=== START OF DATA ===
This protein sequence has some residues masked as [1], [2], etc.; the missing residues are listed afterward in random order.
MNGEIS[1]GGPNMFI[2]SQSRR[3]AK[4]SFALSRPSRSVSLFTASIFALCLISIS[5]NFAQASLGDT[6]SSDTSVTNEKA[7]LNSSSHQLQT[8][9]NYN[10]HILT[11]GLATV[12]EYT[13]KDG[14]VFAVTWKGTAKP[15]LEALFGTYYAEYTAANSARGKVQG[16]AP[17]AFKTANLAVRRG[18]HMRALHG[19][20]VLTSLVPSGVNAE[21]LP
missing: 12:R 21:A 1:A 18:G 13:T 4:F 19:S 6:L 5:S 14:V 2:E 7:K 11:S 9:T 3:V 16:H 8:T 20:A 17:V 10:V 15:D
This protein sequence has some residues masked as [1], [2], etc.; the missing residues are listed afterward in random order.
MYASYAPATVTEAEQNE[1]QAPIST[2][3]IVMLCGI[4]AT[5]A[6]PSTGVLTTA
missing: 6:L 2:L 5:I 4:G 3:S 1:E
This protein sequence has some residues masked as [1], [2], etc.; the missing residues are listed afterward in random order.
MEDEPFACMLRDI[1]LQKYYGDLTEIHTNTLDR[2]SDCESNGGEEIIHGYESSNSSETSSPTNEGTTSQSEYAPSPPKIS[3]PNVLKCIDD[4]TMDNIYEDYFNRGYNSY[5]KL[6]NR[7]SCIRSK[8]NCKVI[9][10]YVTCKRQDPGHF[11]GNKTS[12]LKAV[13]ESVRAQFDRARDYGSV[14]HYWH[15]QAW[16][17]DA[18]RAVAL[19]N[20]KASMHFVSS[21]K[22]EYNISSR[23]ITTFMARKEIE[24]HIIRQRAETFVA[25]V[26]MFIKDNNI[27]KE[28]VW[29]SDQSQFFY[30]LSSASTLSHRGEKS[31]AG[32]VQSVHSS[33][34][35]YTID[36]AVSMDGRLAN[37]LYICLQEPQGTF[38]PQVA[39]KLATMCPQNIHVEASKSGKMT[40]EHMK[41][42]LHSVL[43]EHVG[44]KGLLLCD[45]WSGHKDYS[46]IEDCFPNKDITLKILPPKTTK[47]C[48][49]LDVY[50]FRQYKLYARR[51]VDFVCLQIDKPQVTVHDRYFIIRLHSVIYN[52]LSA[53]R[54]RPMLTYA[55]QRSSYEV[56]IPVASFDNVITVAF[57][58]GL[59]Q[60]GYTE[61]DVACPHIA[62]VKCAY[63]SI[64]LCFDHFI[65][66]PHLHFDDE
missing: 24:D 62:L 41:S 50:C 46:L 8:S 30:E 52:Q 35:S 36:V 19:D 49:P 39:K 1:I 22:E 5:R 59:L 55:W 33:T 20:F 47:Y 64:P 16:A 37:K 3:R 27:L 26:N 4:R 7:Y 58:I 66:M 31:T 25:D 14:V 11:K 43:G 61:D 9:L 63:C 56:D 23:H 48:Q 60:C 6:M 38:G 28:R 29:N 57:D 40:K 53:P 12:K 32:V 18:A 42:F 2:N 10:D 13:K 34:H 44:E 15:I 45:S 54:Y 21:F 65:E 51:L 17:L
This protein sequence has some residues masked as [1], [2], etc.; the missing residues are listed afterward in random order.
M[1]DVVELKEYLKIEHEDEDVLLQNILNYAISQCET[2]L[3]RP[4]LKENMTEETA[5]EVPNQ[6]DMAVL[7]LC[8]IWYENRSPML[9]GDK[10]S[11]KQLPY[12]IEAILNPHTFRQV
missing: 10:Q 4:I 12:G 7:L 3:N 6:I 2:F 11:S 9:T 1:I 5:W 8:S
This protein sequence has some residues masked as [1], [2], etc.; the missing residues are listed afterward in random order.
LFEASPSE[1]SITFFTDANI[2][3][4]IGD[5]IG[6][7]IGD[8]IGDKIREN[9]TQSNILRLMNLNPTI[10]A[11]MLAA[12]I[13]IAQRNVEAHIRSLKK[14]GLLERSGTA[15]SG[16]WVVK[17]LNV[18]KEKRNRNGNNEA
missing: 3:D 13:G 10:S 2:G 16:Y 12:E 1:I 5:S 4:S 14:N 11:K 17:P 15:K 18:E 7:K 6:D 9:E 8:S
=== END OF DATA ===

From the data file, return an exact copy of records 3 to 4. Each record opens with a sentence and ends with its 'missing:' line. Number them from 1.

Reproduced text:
This protein sequence has some residues masked as [1], [2], etc.; the missing residues are listed afterward in random order.
MEDEPFACMLRDI[1]LQKYYGDLTEIHTNTLDR[2]SDCESNGGEEIIHGYESSNSSETSSPTNEGTTSQSEYAPSPPKIS[3]PNVLKCIDD[4]TMDNIYEDYFNRGYNSY[5]KL[6]NR[7]SCIRSK[8]NCKVI[9][10]YVTCKRQDPGHF[11]GNKTS[12]LKAV[13]ESVRAQFDRARDYGSV[14]HYWH[15]QAW[16][17]DA[18]RAVAL[19]N[20]KASMHFVSS[21]K[22]EYNISSR[23]ITTFMARKEIE[24]HIIRQRAETFVA[25]V[26]MFIKDNNI[27]KE[28]VW[29]SDQSQFFY[30]LSSASTLSHRGEKS[31]AG[32]VQSVHSS[33][34][35]YTID[36]AVSMDGRLAN[37]LYICLQEPQGTF[38]PQVA[39]KLATMCPQNIHVEASKSGKMT[40]EHMK[41][42]LHSVL[43]EHVG[44]KGLLLCD[45]WSGHKDYS[46]IEDCFPNKDITLKILPPKTTK[47]C[48][49]LDVY[50]FRQYKLYARR[51]VDFVCLQIDKPQVTVHDRYFIIRLHSVIYN[52]LSA[53]R[54]RPMLTYA[55]QRSSYEV[56]IPVASFDNVITVAF[57][58]GL[59]Q[60]GYTE[61]DVACPHIA[62]VKCAY[63]SI[64]LCFDHFI[65][66]PHLHFDDE
missing: 24:D 62:L 41:S 50:C 46:L 8:S 30:E 52:Q 35:S 36:V 19:D 49:P 39:K 1:I 22:E 5:R 59:L 55:W 33:T 20:F 47:Y 64:P 16:A 37:K 3:R 27:L 26:N 4:R 7:Y 58:I 66:M 31:T 25:D 14:V 11:K 43:G 61:D 9:L 63:C 56:D 23:H 48:Q 60:C 6:M 38:G 28:R 29:N 57:D 40:K 53:P 12:K 32:V 18:A 42:F 2:N 10:D 13:K 34:H 44:E 15:I 45:S 54:Y 21:F 65:E 51:L 17:L
This protein sequence has some residues masked as [1], [2], etc.; the missing residues are listed afterward in random order.
M[1]DVVELKEYLKIEHEDEDVLLQNILNYAISQCET[2]L[3]RP[4]LKENMTEETA[5]EVPNQ[6]DMAVL[7]LC[8]IWYENRSPML[9]GDK[10]S[11]KQLPY[12]IEAILNPHTFRQV
missing: 10:Q 4:I 12:G 7:L 3:N 6:I 2:F 11:S 9:T 1:I 5:W 8:S